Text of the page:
Skip to Main Content
Access your saved content
How Healthcare Providers can Attract and Engage the Aging Population through Digital Channels
With millions of people turning 65 in the UK over the next two decades, the ageing population cannot be ignored. What many do not know is just how digitally savvy the nation’s elderly patients are, or how important it is becoming to use eHealth to attract and engage them.
Digitally savvy in their everyday lives, the elderly are also going digital when it comes to healthcare. For one, many are searching online for health information - silver surfers are riding the eHealth wave. It is no longer a question of if. It is a question of how, and when.
The digital revolution is not just for the young. According to the Office for National Statistics, Internet use more than tripled among those 65 years and older and nearly doubled among 55 to 64 year olds between 2006 and 2013.
Digital is clearly becoming part of the fabric of the elderly’s lives. Forty-four percent of elderly Americans are using the Internet to send and receive emails, and 41 percent are using it to find information about goods and services. More than a tenth (11 percent) are active on Facebook, Twitter or other social media sites.
The elderly want to do more than access general healthcare information online. They want online access to their personal health information, and many want to research and evaluate health insurance options, accessing their information once enrolled.
The 2013 Accenture Consumer Survey on Patient Engagement polled more than 9,000 adults in nine countries, including about 200 patients of 65 and older in England and revealed that:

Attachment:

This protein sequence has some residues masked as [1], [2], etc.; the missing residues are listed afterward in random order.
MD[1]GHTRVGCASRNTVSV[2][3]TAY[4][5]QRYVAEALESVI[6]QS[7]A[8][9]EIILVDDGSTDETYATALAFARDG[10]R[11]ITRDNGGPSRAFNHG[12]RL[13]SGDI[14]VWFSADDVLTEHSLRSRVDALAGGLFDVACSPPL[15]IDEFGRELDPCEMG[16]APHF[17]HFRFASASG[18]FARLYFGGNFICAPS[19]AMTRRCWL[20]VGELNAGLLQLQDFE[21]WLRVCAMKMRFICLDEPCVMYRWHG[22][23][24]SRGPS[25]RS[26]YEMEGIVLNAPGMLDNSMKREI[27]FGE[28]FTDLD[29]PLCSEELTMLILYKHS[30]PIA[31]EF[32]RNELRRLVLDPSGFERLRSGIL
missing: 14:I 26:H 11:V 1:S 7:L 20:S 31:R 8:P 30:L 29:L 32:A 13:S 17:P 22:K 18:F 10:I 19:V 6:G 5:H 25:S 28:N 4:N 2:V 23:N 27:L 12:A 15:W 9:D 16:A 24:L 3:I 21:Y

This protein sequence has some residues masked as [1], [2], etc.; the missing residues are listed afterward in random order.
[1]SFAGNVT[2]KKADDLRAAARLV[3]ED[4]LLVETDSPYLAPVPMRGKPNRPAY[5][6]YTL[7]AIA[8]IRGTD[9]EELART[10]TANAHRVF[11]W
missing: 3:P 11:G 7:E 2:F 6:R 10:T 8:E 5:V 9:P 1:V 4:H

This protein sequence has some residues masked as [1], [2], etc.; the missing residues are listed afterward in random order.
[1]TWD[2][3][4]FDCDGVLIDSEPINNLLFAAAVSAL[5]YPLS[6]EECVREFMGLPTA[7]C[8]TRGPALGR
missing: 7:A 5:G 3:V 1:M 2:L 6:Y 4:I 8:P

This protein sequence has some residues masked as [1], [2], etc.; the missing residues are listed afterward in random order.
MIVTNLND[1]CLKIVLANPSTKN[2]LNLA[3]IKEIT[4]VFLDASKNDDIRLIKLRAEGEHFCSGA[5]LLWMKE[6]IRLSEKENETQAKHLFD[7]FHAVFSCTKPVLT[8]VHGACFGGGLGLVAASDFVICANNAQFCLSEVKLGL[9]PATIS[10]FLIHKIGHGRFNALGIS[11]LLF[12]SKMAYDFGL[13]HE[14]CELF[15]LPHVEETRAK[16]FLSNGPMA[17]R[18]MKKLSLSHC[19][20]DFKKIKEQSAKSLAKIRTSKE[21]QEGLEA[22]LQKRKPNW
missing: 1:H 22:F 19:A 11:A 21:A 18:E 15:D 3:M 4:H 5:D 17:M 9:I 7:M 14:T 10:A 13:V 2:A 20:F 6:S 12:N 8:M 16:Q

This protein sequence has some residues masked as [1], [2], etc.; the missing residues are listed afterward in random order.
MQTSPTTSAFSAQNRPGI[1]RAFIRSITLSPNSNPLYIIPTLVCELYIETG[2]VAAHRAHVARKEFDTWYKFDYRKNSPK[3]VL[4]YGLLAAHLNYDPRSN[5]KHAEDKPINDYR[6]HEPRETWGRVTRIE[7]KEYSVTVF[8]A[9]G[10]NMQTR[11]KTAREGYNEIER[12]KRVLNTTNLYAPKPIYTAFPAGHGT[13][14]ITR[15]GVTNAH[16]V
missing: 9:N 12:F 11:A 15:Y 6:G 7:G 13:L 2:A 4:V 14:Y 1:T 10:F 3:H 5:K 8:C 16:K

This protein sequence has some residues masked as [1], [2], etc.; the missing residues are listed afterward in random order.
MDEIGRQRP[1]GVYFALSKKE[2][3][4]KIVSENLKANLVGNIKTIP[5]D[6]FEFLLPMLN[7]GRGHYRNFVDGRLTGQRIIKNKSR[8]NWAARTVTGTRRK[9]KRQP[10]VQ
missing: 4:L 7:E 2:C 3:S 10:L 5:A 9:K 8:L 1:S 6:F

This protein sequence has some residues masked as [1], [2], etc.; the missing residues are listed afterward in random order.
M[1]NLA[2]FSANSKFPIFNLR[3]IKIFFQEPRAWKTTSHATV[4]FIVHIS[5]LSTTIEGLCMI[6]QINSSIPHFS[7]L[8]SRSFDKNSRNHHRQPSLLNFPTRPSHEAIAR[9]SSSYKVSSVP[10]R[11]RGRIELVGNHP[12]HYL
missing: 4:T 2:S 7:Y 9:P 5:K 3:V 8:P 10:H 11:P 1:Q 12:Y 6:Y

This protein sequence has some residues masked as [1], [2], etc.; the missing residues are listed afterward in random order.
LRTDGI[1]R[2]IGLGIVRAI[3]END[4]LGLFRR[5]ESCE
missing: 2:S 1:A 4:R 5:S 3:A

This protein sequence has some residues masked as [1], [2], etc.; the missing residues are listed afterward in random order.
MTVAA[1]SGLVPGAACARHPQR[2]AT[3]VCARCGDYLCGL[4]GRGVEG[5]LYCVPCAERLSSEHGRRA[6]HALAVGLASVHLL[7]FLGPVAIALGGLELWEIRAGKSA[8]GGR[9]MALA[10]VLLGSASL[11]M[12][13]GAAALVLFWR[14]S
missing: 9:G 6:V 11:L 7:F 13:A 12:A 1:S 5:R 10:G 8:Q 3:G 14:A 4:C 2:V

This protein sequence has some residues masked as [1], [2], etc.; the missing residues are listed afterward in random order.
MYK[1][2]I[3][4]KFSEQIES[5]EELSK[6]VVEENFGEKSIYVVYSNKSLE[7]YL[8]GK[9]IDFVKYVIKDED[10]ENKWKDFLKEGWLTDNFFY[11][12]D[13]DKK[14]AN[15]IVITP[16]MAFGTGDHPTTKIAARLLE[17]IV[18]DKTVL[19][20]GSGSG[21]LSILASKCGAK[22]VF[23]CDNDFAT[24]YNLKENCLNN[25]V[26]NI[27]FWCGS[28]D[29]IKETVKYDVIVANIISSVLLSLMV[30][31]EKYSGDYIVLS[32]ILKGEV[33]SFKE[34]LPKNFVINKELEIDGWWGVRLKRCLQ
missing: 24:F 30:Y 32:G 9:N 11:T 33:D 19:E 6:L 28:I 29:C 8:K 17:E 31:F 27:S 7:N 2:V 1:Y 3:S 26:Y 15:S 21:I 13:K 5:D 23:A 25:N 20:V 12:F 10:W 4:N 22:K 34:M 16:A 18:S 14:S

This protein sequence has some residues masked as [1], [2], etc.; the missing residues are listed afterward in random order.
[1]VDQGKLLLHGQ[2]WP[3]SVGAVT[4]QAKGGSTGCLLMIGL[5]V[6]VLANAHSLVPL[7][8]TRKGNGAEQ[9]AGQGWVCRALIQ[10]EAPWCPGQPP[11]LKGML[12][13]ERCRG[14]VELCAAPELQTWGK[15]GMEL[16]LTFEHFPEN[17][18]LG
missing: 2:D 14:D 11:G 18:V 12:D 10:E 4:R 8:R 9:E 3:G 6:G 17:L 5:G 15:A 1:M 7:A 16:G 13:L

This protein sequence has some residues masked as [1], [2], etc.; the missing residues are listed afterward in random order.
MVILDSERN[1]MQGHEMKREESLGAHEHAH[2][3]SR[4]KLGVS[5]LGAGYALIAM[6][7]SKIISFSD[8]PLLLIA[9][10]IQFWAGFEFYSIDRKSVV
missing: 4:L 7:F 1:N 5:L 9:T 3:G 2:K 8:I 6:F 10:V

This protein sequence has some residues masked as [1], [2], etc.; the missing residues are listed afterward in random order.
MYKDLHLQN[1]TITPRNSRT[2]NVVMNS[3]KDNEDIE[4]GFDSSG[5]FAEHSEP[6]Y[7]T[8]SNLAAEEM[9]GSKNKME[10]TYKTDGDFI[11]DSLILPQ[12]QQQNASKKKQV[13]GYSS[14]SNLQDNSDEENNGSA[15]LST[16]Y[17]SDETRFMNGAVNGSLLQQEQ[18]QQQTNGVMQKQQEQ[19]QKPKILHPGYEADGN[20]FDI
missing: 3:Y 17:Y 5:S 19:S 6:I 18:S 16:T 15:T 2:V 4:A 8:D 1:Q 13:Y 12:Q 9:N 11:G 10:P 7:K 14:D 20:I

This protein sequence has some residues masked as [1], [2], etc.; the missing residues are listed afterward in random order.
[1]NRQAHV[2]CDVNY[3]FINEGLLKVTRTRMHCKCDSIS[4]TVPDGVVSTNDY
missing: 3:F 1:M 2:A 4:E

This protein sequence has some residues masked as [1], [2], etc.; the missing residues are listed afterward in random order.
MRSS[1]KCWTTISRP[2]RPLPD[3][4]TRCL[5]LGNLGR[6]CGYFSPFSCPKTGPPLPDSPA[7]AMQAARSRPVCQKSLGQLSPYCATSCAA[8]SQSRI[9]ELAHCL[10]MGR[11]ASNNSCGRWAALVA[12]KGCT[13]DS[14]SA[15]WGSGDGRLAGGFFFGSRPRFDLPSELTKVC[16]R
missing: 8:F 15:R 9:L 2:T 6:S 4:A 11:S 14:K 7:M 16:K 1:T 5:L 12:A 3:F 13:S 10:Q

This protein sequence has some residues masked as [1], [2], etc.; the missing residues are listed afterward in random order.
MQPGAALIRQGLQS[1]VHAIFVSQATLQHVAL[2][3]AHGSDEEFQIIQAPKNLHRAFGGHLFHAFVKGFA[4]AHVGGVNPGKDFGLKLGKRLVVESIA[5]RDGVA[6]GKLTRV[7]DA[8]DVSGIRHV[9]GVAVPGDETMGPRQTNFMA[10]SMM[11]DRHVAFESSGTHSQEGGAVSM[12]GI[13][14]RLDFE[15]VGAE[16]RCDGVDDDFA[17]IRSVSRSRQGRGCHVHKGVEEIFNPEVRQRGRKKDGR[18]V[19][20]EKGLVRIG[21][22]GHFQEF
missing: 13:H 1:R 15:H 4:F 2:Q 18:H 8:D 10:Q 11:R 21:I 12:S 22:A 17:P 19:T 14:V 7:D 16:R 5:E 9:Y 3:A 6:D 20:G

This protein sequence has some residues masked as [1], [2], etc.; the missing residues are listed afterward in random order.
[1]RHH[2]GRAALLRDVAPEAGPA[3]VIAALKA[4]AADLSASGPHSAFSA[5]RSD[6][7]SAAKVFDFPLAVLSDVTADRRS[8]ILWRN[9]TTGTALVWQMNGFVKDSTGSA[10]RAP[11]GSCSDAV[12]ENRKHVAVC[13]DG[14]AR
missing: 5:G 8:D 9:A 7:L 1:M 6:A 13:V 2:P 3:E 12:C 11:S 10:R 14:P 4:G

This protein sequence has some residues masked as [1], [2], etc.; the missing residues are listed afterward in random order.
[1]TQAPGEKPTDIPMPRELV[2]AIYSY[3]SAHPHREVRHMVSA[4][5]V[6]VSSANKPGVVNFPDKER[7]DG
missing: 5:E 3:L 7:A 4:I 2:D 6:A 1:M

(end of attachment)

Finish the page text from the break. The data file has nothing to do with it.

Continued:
Most (60 percent) respondents 65 and older say that accessing their medical information online is very or somewhat important.
72 percent of elderly consumers in England think that they should have full access to their electronic health records - however, only 7 percent actually do today. eHealth options are also influencing how seniors want to connect with their healthcare team. Sixty-eight percent of seniors say it is somewhat or very important to request prescription refills electronically, and nearly half (46 percent) can do so today.
The digital divide between older and younger segments of the population is disappearing. Not only are today’s older consumers digitally savvy, 55 to 64 year olds aging into the elderly population have even higher digital use rates, and are poised to drive adoption as they age.
To serve the aging population—today and into tomorrow—healthcare providers must pursue digital channels to influence buying behaviour, engagement and satisfaction.
July 8, 2014
Skip Footer Links